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Will it be safe to send humans to Mars?

Can humans survive the journey to and from Mars? The answer depends on when travel occurs.

The Red Planet
Mars appears as a red-orange globe with darker blotches and white icecaps visible on both of its poles.
Mars appears as a red-orange globe with darker blotches and white icecaps visible on both of its poles.

Much of the discussion about travelling to Mars and the first person to step out onto the red planet has focused on the technological challenges of space flight. What has been missing from a large amount of the discourse is whether people can survive on Mars? How well will we physiologically adapt?

Perhaps the biggest safety obstacle is the hazard posed by particle radiation from the Sun, distant stars and galaxies. Can this be overcome, and if so, for how long?

This leads to the important and emerging question of space medicine: Would particle radiation pose too grave a threat to human life throughout a round trip to the red planet? As a supplementary questions, researchers are also considering if very timing of a mission to Mars help shield astronauts and the spacecraft from the radiation?

These questions have been posed by researchers from University of California – Los Angeles. The inquiry has established that people should be able to safely travel to and from Mars. This is provided that the spacecraft has sufficient shielding and the round trip is shorter than approximately four years.

However, the supplementary question is also of importance. The timing of a human mission to Mars is critical. Here the optimal time for a flight to leave Earth is when solar activity is at its peak (the ‘solar maximum’).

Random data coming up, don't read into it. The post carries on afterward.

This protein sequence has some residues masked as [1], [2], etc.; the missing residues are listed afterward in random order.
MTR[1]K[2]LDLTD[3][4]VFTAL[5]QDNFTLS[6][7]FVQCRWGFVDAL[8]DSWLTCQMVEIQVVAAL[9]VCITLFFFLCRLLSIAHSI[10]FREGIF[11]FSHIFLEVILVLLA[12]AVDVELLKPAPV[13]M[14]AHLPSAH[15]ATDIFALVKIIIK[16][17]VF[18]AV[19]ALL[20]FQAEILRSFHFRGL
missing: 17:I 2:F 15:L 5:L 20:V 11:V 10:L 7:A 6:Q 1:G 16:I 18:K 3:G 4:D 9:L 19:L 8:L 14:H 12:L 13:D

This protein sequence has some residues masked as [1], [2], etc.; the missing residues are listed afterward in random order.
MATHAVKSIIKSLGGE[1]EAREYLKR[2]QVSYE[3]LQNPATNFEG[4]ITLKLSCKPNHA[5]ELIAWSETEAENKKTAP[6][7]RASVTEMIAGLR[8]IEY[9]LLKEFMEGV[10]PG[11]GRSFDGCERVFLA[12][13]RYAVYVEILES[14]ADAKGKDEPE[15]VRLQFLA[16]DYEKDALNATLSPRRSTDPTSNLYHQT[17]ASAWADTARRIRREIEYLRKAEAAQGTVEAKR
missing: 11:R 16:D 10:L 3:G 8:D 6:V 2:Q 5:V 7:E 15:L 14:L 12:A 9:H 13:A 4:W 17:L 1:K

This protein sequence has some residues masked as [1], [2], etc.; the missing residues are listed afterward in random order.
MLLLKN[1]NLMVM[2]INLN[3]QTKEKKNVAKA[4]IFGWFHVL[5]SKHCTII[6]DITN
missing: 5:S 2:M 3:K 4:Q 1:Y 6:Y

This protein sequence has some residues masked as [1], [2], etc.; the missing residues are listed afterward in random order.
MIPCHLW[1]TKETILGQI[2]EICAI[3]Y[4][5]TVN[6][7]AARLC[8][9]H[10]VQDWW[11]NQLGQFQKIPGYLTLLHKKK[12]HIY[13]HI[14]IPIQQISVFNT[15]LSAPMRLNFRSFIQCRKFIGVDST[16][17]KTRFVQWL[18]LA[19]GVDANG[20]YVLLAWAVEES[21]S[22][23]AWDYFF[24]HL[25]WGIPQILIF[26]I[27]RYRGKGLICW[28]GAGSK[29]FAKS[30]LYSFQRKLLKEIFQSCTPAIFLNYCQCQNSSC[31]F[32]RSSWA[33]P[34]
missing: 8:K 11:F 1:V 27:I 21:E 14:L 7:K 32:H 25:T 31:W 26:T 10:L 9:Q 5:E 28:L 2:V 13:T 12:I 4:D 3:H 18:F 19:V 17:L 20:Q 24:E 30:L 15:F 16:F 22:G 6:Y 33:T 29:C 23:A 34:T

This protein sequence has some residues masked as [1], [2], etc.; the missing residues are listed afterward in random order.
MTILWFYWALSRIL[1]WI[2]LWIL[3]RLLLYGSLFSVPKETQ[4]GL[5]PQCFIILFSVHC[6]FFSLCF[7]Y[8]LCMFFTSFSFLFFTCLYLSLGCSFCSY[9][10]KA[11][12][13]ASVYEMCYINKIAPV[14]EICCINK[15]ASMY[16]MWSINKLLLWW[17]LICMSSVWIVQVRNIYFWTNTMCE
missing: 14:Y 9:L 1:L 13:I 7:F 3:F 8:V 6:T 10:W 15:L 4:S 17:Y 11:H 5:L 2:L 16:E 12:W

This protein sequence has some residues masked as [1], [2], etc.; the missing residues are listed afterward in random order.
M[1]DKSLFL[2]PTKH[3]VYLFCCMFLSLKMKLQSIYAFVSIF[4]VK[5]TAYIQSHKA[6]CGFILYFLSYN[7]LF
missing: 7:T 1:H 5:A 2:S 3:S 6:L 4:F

Solar maximum refers to the regular period of greatest Sun activity during the 11-year solar cycle. At this time, large numbers of sunspots appear, and the solar irradiance output grows substantially.

During the solar maximum it is possible to effectively shield a Mars-bound spacecraft from the bombarding energetic particles emanating from the Sun since during this astronomical period, the most dangerous and energetic particles are deflected by the enhanced solar activity.

The research predictions reveal that galactic cosmic ray activity is at its lowest within the six to 12 months after the peak of solar activity. With solar energetic particles, the intensity is greatest during solar maximum.

Given the average flight to Mars takes about nine months, the timing of launch and the technological process, means that it is quite probable that a human mission could reach the planet and return without causing undue risk to the astronauts aboard.

The study appears in the journal Space Weather, titled “Beating 1 Sievert: Optimal Radiation Shielding of Astronauts on a Mission to Mars.”

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Written By

Dr. Tim Sandle is Digital Journal's Editor-at-Large for science news. Tim specializes in science, technology, environmental, business, and health journalism. He is additionally a practising microbiologist; and an author. He is also interested in history, politics and current affairs.

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